Considering the benefits a producer can provide, do you have one (or more) producers in your creative life? Your “producer” could be a mentor or a creative instigator who’s there to:

  • Expand and shape your creative perspective
  • Bring in other talents to help realize your vision
  • Challenge and edit your work from a less invested perspective than you have

Maybe you self-produce your own creative efforts. That’s a viable approach, and some people do it well. But if you don’t have a producer for your major projects, think seriously about working with someone in that role who can be the catalyst for new creative success. – Mike Brown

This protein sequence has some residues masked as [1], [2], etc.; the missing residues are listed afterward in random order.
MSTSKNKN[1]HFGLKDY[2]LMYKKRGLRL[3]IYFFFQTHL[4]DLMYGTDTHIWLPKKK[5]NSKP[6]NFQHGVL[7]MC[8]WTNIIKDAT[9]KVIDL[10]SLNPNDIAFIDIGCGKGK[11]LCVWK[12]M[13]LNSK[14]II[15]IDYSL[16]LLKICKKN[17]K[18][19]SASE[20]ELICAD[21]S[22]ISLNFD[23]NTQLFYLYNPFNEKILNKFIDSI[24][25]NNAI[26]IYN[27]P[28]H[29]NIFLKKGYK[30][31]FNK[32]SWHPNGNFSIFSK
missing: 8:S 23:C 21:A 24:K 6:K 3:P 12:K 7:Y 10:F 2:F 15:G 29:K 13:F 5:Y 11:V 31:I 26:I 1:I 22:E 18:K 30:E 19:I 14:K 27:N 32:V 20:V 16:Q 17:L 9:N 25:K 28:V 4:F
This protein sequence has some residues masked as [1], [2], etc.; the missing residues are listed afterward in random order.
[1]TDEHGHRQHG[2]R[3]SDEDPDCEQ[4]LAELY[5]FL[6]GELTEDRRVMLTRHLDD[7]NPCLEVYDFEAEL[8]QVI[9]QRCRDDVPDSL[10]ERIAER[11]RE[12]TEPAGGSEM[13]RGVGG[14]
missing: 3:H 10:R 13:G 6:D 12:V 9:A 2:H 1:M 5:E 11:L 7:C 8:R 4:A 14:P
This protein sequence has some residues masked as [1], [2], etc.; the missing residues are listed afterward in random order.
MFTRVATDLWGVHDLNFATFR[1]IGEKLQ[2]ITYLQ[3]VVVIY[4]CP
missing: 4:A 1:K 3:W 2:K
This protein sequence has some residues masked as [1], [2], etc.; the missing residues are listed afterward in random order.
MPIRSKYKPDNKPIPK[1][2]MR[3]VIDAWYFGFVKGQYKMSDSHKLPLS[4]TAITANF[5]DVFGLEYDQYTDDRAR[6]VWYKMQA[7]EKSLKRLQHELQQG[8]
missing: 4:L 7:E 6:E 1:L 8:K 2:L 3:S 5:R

Download the free ebook, “Taking the NO Out of InNOvation” to help you generate fantastic creative ideas! For an organizational creativity boost, contact The Brainzooming Group to help your team be more successful by rapidly expanding strategic options and creating innovative plans to efficiently implement. Email us at info@brainzooming.com or call us at 816-509-5320 to learn how we can deliver these benefits for you.


Mike Brown

Founder of The Brainzooming Group, and an expert on strategy, creativity, and innovation. Mike is a frequent speaker on innovation, strategic thinking, and social media.

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Though The Beatles “Abbey Road” album was recorded 40 years ago, I recently heard a program called “Pop Go the Beatles” about its creation. Told through stories and alternative takes of the album’s classic songs, it was so inspiring it spawned posts for today, Wednesday, and Friday this week.